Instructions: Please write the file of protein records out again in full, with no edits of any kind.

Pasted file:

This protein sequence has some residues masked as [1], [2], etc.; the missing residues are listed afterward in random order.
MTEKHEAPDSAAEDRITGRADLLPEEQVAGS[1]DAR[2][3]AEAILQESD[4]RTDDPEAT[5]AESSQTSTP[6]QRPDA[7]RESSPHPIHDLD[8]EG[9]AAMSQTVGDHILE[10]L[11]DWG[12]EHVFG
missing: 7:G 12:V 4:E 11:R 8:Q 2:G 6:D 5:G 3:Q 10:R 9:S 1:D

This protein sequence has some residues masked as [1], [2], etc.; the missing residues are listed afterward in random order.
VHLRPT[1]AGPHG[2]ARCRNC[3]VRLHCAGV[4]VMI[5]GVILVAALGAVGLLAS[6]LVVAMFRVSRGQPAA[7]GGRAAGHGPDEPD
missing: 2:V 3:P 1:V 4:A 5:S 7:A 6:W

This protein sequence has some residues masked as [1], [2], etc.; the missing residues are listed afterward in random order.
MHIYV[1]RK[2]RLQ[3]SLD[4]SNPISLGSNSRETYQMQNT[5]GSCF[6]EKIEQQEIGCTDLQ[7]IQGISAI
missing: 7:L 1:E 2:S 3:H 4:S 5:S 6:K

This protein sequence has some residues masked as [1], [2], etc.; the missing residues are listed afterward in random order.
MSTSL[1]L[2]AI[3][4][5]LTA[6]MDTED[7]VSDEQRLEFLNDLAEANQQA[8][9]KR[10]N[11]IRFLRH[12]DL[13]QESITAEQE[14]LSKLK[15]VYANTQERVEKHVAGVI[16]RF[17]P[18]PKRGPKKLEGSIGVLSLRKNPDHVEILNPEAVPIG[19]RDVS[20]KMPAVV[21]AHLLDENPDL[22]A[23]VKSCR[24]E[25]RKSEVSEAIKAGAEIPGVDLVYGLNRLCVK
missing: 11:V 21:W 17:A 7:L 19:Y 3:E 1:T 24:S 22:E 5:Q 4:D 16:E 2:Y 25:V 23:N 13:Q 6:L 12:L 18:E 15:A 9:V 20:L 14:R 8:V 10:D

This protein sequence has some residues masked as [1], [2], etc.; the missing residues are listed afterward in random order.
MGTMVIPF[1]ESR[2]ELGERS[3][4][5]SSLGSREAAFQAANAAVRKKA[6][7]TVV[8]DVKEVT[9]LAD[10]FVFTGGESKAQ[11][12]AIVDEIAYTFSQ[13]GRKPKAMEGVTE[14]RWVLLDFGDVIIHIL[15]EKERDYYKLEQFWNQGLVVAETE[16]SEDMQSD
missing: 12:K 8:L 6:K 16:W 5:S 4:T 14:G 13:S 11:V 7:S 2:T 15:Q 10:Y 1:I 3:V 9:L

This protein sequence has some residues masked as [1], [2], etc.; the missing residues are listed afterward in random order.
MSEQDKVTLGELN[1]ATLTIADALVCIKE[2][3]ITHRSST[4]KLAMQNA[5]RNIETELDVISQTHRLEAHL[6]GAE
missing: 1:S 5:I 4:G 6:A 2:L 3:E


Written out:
This protein sequence has some residues masked as [1], [2], etc.; the missing residues are listed afterward in random order.
MTEKHEAPDSAAEDRITGRADLLPEEQVAGS[1]DAR[2][3]AEAILQESD[4]RTDDPEAT[5]AESSQTSTP[6]QRPDA[7]RESSPHPIHDLD[8]EG[9]AAMSQTVGDHILE[10]L[11]DWG[12]EHVFG
missing: 7:G 12:V 4:E 11:R 8:Q 2:G 6:D 5:G 3:Q 10:R 9:S 1:D

This protein sequence has some residues masked as [1], [2], etc.; the missing residues are listed afterward in random order.
VHLRPT[1]AGPHG[2]ARCRNC[3]VRLHCAGV[4]VMI[5]GVILVAALGAVGLLAS[6]LVVAMFRVSRGQPAA[7]GGRAAGHGPDEPD
missing: 2:V 3:P 1:V 4:A 5:S 7:A 6:W

This protein sequence has some residues masked as [1], [2], etc.; the missing residues are listed afterward in random order.
MHIYV[1]RK[2]RLQ[3]SLD[4]SNPISLGSNSRETYQMQNT[5]GSCF[6]EKIEQQEIGCTDLQ[7]IQGISAI
missing: 7:L 1:E 2:S 3:H 4:S 5:S 6:K

This protein sequence has some residues masked as [1], [2], etc.; the missing residues are listed afterward in random order.
MSTSL[1]L[2]AI[3][4][5]LTA[6]MDTED[7]VSDEQRLEFLNDLAEANQQA[8][9]KR[10]N[11]IRFLRH[12]DL[13]QESITAEQE[14]LSKLK[15]VYANTQERVEKHVAGVI[16]RF[17]P[18]PKRGPKKLEGSIGVLSLRKNPDHVEILNPEAVPIG[19]RDVS[20]KMPAVV[21]AHLLDENPDL[22]A[23]VKSCR[24]E[25]RKSEVSEAIKAGAEIPGVDLVYGLNRLCVK
missing: 11:V 21:W 17:A 7:L 19:Y 3:E 1:T 24:S 22:E 5:Q 4:D 16:E 2:Y 25:V 23:N 13:Q 6:L 12:L 18:E 15:A 9:V 20:L 14:R 8:V 10:D

This protein sequence has some residues masked as [1], [2], etc.; the missing residues are listed afterward in random order.
MGTMVIPF[1]ESR[2]ELGERS[3][4][5]SSLGSREAAFQAANAAVRKKA[6][7]TVV[8]DVKEVT[9]LAD[10]FVFTGGESKAQ[11][12]AIVDEIAYTFSQ[13]GRKPKAMEGVTE[14]RWVLLDFGDVIIHIL[15]EKERDYYKLEQFWNQGLVVAETE[16]SEDMQSD
missing: 12:K 8:L 6:K 16:W 5:S 4:T 14:G 13:S 11:V 7:S 2:T 15:Q 10:Y 1:I 3:V 9:L

This protein sequence has some residues masked as [1], [2], etc.; the missing residues are listed afterward in random order.
MSEQDKVTLGELN[1]ATLTIADALVCIKE[2][3]ITHRSST[4]KLAMQNA[5]RNIETELDVISQTHRLEAHL[6]GAE
missing: 1:S 5:I 4:G 6:A 2:L 3:E